Replacing a Fuse

Written by Lee Wyatt (last updated May 28, 2010)

Most, if not all, things that use electricity to run use fuses. Some prime examples of this would be your home and your car. Chances are pretty good that you have had to replace at least one fuse in your home at some point in time. Well, when you are replacing a fuse in car it is similar, not exactly the same, but similar to doing that.


  • Box of automotive fuses
  • Small screwdriver
  • Rubber or latex gloves (optional)
  • Car manual for appropriate vehicle


  1. Prepare. Your first step should always be to prepare. This might sound a little trite, but it is true. In this case, you need to make sure that you have all your materials and tools, as well as that you have your car turned off. The rubber gloves in the list provided are more along the lines of a precautionary safety device than anything else, and you are going to need the appropriate car manual for your vehicle, since they are going to have the appropriate wiring schematics, and be able to tell you which fuses are which. I recommend using Chelton's.
  2. Locate. You now need to locate where you fuse box is. Most often, an automotive fuse box is located under the dashboard. If you are not able to spot it right away, then reference your car manual. Once you have located the fuse box, remove the cover and look inside. There should be a schematic telling you which fuse is which (but if not no worries, that is what your car manual is for), as well as a small plastic "fuse remover." If you don't have the fuse remover, then just use a small screwdriver. You should be able to locate the burned out fuse pretty easily, since it is going to be reminiscent of a burned out light bulb.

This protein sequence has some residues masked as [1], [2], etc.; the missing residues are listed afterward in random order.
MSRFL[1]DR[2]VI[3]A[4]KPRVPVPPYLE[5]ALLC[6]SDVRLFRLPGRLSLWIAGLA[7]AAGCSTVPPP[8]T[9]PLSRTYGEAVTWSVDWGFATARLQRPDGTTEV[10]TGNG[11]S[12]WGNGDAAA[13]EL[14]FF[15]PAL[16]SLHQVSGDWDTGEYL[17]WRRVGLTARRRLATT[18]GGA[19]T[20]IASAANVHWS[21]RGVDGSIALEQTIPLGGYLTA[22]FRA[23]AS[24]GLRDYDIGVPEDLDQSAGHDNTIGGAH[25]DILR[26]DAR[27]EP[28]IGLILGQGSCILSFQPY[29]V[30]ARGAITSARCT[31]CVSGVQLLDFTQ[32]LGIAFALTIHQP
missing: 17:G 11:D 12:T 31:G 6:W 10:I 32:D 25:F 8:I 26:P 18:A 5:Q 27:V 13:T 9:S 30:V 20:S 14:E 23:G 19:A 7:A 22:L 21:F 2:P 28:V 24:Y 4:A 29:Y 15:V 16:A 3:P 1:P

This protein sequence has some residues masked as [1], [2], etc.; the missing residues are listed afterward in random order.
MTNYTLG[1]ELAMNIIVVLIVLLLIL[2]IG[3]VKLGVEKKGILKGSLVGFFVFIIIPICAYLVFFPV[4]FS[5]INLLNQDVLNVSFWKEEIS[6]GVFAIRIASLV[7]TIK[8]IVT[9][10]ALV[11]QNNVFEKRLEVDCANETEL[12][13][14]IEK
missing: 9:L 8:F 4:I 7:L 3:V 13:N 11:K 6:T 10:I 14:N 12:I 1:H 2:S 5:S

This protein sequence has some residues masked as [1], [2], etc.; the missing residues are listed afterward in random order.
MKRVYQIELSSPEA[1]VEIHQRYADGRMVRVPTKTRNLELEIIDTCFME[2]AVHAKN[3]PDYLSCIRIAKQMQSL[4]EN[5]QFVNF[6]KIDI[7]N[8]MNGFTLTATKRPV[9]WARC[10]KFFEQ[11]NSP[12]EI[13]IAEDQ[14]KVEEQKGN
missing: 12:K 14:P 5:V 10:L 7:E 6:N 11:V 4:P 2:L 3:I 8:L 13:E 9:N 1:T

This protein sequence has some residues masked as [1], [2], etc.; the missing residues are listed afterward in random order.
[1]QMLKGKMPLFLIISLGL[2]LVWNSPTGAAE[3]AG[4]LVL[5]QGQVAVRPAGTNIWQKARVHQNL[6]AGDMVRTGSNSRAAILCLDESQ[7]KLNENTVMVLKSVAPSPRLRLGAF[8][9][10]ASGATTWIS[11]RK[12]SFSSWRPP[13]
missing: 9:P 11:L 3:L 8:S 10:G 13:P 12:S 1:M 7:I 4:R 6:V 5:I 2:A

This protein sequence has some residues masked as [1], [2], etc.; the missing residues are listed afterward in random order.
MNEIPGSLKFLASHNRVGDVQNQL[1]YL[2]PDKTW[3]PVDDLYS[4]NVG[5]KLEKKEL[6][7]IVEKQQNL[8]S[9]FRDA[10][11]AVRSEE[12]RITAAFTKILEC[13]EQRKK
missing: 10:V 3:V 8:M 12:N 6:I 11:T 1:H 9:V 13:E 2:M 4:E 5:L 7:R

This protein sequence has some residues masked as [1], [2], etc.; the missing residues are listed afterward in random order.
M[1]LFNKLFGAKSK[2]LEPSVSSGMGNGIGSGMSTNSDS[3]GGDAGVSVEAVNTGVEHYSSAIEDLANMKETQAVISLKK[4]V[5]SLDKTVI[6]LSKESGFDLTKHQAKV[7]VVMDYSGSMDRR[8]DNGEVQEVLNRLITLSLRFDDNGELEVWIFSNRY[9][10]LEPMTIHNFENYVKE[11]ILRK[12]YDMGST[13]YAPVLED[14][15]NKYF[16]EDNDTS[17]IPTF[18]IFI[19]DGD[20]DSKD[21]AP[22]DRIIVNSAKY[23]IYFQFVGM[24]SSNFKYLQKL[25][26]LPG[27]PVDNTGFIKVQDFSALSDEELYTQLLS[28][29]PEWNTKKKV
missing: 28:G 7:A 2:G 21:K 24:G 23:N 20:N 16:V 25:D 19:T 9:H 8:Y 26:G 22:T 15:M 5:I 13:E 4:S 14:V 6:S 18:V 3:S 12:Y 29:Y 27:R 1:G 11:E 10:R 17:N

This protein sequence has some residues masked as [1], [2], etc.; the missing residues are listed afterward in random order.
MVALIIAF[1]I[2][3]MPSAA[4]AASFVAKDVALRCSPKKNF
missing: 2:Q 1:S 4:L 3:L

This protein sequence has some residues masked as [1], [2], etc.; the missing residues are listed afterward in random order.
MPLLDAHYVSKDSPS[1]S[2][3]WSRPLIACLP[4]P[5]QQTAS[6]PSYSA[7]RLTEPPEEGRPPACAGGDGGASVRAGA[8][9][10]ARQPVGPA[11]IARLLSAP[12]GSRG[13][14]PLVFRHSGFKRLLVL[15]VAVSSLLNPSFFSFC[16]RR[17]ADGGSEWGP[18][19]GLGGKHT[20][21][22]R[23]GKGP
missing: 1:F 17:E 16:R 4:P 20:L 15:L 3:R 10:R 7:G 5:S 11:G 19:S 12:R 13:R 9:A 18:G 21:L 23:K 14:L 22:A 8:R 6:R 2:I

3. Remove. Go ahead and remove the fuse. Gently remove it using you hands. Be careful since these items do break rather easy. If it doesn't want to come out, then use the screwdriver or the fuse remover.
  4. Replace. After you have removed the fuse, find its match in your box of replacement fuses. Once you have the replacement fuse located, go ahead and replace it, and then test your work. To test your work, simply start up the car. If everything is in the way that it should be, then whatever wasn't working before should now be working.

Author Bio

Lee Wyatt

Contributor of numerous Tips.Net articles, Lee Wyatt is quickly becoming a regular "Jack of all trades." He is currently an independent contractor specializing in writing and editing. Contact him today for all of your writing and editing needs! Click here to contact. ...


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